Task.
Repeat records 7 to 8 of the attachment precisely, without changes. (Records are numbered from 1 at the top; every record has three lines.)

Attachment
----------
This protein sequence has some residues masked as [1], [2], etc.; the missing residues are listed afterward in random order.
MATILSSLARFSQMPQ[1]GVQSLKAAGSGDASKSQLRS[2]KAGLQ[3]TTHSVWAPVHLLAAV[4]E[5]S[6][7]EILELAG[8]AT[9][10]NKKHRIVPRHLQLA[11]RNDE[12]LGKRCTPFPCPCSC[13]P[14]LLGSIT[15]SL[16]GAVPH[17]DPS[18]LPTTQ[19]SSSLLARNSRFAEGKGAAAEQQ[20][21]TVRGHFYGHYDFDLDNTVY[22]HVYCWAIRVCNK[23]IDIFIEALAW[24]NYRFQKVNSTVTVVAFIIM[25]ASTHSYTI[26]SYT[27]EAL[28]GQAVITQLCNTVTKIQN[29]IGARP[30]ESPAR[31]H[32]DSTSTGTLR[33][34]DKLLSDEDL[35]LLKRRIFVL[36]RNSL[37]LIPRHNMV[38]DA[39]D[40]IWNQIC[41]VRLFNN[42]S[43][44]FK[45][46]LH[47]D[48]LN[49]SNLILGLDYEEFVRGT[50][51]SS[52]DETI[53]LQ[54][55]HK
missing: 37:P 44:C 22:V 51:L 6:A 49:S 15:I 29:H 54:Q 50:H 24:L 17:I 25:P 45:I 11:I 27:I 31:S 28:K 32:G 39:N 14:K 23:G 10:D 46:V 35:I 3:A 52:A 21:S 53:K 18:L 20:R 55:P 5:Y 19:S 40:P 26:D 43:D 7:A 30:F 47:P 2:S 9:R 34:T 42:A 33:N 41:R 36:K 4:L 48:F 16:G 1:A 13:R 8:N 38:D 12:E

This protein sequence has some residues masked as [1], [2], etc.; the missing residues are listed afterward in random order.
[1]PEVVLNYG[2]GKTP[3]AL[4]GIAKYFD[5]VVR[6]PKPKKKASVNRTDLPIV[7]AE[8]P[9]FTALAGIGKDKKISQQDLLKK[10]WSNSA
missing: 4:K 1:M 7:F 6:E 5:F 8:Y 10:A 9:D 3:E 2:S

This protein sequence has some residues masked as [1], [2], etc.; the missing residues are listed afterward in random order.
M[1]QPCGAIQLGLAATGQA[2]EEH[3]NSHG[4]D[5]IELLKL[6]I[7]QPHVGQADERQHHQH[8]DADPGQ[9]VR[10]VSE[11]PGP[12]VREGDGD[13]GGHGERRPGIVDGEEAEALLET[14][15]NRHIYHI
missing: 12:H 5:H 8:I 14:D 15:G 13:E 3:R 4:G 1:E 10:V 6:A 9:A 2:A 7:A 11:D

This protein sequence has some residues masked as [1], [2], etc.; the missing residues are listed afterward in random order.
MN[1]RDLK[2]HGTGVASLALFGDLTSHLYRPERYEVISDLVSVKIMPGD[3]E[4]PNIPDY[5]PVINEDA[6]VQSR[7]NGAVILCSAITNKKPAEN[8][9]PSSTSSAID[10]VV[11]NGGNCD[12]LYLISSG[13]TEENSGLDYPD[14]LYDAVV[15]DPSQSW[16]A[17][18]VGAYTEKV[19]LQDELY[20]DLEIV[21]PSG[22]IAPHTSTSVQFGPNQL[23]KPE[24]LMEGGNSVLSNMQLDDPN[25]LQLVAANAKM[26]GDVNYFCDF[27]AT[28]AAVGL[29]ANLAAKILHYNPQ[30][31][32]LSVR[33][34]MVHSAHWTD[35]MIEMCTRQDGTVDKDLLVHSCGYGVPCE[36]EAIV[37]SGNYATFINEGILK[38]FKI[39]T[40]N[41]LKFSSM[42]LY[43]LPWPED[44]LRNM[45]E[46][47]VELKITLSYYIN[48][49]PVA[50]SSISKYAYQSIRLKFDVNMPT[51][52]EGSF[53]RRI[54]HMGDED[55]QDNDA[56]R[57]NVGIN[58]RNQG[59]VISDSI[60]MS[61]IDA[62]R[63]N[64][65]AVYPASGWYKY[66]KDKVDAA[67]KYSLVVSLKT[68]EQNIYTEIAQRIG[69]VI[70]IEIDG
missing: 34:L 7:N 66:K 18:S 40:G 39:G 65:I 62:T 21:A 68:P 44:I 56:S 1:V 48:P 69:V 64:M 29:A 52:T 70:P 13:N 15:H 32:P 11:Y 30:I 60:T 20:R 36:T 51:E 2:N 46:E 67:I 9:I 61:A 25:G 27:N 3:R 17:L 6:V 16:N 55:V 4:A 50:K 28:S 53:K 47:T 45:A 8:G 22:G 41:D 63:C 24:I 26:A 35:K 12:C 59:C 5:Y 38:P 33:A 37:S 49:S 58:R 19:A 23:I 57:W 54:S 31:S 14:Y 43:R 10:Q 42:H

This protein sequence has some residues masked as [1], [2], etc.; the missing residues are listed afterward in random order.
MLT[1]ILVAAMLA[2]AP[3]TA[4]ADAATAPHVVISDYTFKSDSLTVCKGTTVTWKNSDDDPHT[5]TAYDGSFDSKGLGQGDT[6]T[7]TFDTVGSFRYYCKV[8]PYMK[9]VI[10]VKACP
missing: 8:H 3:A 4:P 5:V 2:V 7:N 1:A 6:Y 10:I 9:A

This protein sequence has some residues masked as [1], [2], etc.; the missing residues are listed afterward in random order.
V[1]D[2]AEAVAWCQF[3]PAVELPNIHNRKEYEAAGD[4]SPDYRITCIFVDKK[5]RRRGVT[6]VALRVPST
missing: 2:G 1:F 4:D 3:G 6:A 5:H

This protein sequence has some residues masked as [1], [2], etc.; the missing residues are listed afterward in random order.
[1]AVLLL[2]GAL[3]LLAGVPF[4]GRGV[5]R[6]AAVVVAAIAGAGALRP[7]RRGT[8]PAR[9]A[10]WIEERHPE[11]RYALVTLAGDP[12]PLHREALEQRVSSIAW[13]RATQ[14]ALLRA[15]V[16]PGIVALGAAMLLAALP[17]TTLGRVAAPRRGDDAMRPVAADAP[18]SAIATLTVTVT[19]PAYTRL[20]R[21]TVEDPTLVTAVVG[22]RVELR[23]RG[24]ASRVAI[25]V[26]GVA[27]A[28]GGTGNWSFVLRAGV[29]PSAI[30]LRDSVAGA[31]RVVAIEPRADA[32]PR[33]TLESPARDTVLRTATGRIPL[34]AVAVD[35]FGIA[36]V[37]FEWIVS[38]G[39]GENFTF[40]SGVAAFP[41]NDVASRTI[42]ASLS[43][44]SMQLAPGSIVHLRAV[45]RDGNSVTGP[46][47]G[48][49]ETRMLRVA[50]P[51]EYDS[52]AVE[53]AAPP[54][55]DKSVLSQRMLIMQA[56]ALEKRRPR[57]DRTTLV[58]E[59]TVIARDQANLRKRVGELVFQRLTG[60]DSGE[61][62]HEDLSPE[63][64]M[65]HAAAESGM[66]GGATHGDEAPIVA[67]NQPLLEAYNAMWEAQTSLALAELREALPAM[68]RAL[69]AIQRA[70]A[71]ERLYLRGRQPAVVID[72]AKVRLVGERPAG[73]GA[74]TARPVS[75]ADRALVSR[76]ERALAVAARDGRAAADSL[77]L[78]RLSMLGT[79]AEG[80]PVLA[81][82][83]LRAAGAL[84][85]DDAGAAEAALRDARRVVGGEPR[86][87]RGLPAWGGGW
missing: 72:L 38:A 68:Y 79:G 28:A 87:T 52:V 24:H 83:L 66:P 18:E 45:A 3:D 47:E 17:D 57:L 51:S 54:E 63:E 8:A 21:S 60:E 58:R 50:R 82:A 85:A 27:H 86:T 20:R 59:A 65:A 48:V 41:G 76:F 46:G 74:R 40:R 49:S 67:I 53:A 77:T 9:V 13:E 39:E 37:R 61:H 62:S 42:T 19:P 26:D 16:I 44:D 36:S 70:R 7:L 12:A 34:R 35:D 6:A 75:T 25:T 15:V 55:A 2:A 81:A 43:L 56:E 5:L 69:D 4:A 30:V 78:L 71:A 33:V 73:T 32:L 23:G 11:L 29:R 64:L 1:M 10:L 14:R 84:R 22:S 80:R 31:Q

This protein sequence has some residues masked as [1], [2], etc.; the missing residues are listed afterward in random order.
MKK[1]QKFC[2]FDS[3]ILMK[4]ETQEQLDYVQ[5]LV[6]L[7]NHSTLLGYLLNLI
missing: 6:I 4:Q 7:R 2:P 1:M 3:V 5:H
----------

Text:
This protein sequence has some residues masked as [1], [2], etc.; the missing residues are listed afterward in random order.
[1]AVLLL[2]GAL[3]LLAGVPF[4]GRGV[5]R[6]AAVVVAAIAGAGALRP[7]RRGT[8]PAR[9]A[10]WIEERHPE[11]RYALVTLAGDP[12]PLHREALEQRVSSIAW[13]RATQ[14]ALLRA[15]V[16]PGIVALGAAMLLAALP[17]TTLGRVAAPRRGDDAMRPVAADAP[18]SAIATLTVTVT[19]PAYTRL[20]R[21]TVEDPTLVTAVVG[22]RVELR[23]RG[24]ASRVAI[25]V[26]GVA[27]A[28]GGTGNWSFVLRAGV[29]PSAI[30]LRDSVAGA[31]RVVAIEPRADA[32]PR[33]TLESPARDTVLRTATGRIPL[34]AVAVD[35]FGIA[36]V[37]FEWIVS[38]G[39]GENFTF[40]SGVAAFP[41]NDVASRTI[42]ASLS[43][44]SMQLAPGSIVHLRAV[45]RDGNSVTGP[46][47]G[48][49]ETRMLRVA[50]P[51]EYDS[52]AVE[53]AAPP[54][55]DKSVLSQRMLIMQA[56]ALEKRRPR[57]DRTTLV[58]E[59]TVIARDQANLRKRVGELVFQRLTG[60]DSGE[61][62]HEDLSPE[63][64]M[65]HAAAESGM[66]GGATHGDEAPIVA[67]NQPLLEAYNAMWEAQTSLALAELREALPAM[68]RAL[69]AIQRA[70]A[71]ERLYLRGRQPAVVID[72]AKVRLVGERPAG[73]GA[74]TARPVS[75]ADRALVSR[76]ERALAVAARDGRAAADSL[77]L[78]RLSMLGT[79]AEG[80]PVLA[81][82][83]LRAAGAL[84][85]DDAGAAEAALRDARRVVGGEPR[86][87]RGLPAWGGGW
missing: 72:L 38:A 68:Y 79:G 28:A 87:T 52:V 24:H 83:L 66:P 18:E 45:A 3:D 47:E 17:D 57:L 51:S 54:E 63:E 8:A 21:S 60:E 58:R 50:R 82:A 85:A 27:H 86:T 20:R 59:A 65:A 48:V 41:G 76:F 46:G 74:R 40:R 49:S 67:I 53:A 77:T 9:V 13:E 39:E 37:R 61:H 62:S 42:T 19:P 26:D 16:I 44:D 36:S 70:R 7:L 12:A 34:R 35:D 6:A 75:T 25:T 15:V 55:A 2:A 81:A 43:L 56:E 5:L 69:D 4:A 30:V 78:L 71:A 33:V 73:T 32:L 23:G 11:L 29:R 64:L 1:M 10:L 14:R 84:R 22:S 80:R 31:Q

This protein sequence has some residues masked as [1], [2], etc.; the missing residues are listed afterward in random order.
MKK[1]QKFC[2]FDS[3]ILMK[4]ETQEQLDYVQ[5]LV[6]L[7]NHSTLLGYLLNLI
missing: 6:I 4:Q 7:R 2:P 1:M 3:V 5:H